If you’re still in the beginning phases of PC part shopping, check out these PC-building helper sites Save Time & Money! The 4 Best Sites For Automatically Building a PC WARNING! Building a PC can cause the following symptoms - despair, rage, violence against inanimate objects, poverty, feelings of regret and worthlessness, depression and suicidal thoughts. Fortunately, websites exist that take the pain out of... Read More for some of the best tips and advice regarding your builds.

And if you want to throw in a bit of flair to make sure your PC is unique, consider these ways to spice up a boring computer 4 Creative Ideas To Use When You Build A Computer Building a computer is no longer a particularly unusual task, nor even the reserve of hardcore geeks. It’s actually a rather simple process that tasks patience more than knowledge. PCI slots, SATA ports and motherboard... Read More .

Do you build your own PCs or buy them pre-built? What kind of tricks do you use to shave dollars off of the final price? Share with us in the comments!

Image Credits: computer hardware by Nomad_Soul via Shutterstock, Solid State Drive by Hadrian via Shutterstock, Hourglass by sergign via Shutterstock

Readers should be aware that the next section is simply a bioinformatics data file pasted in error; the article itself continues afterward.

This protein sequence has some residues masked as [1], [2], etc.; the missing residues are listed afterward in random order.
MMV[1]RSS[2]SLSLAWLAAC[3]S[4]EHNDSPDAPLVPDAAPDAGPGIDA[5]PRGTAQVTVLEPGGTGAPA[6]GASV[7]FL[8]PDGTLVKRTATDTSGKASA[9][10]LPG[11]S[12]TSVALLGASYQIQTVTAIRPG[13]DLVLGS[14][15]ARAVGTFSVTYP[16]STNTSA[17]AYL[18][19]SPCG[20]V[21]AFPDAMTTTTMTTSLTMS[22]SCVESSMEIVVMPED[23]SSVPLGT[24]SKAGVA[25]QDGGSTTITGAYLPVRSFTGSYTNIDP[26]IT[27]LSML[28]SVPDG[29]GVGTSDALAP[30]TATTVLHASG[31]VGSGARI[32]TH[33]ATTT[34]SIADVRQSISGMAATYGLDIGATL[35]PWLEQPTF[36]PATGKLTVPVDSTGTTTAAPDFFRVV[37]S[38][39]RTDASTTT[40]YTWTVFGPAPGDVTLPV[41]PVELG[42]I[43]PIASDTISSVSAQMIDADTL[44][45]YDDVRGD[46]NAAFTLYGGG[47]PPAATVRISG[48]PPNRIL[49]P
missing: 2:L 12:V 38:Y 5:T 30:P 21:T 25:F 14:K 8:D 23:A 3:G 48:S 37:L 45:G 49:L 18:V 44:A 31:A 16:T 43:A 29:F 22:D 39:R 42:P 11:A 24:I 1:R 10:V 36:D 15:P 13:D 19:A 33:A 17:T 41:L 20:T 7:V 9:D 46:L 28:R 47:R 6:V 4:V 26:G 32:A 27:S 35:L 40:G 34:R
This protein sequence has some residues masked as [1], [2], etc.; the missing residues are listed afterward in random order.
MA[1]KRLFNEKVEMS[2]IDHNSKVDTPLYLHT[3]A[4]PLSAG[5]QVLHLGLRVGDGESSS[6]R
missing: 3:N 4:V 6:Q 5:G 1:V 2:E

Explore more about: Buying Tips, PC, Save Money.

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  1. Anonymous
    October 21, 2015 at 6:29 pm

    There is a question that I hope to be answered in the future. Could we able to build a Desktop with a battery. For home use, I think that battery is cheaper than UPS and it ensures that steady and suitable power supplied to the computer in areas or countries that has problems in its electrical networks.

    • Jackson Chung
      December 8, 2015 at 1:48 am

      I'm not an expert in electronics but as far as I know, a battery provides DC current. Your computer requires a pure sine wave to operate, and that can only be provided by specialised gear like a UPS. Even a gas generator only outputs modified sine waves, which isn't ideal for running sensitive electronics.

  2. Anonymous
    October 20, 2015 at 6:32 pm

    "Pro Tip: Future-proofing your PC build will only cost you more money in the long run."

    PRO Pro tip: Buy parts that will give you a decent PC that will last a few years (2-3 or more). It costs more in time to replace a PC (in labor) than it does having decent parts from the start. My goal is usually to reuse a case, keyboard, trackball (mouse), CD/DVD/BluRay burner, and display, and possibly an HD or two (occasionally I'll buy a new case, for example my next case will have front USB 3.0 ports), then the remainder can be upgraded at my leisure; everything but the internals can be easily replaced.
    I usually budget $500-600 for the parts, and assemble in whatever ATX case I have handy.

  3. Anonymous
    October 20, 2015 at 1:19 pm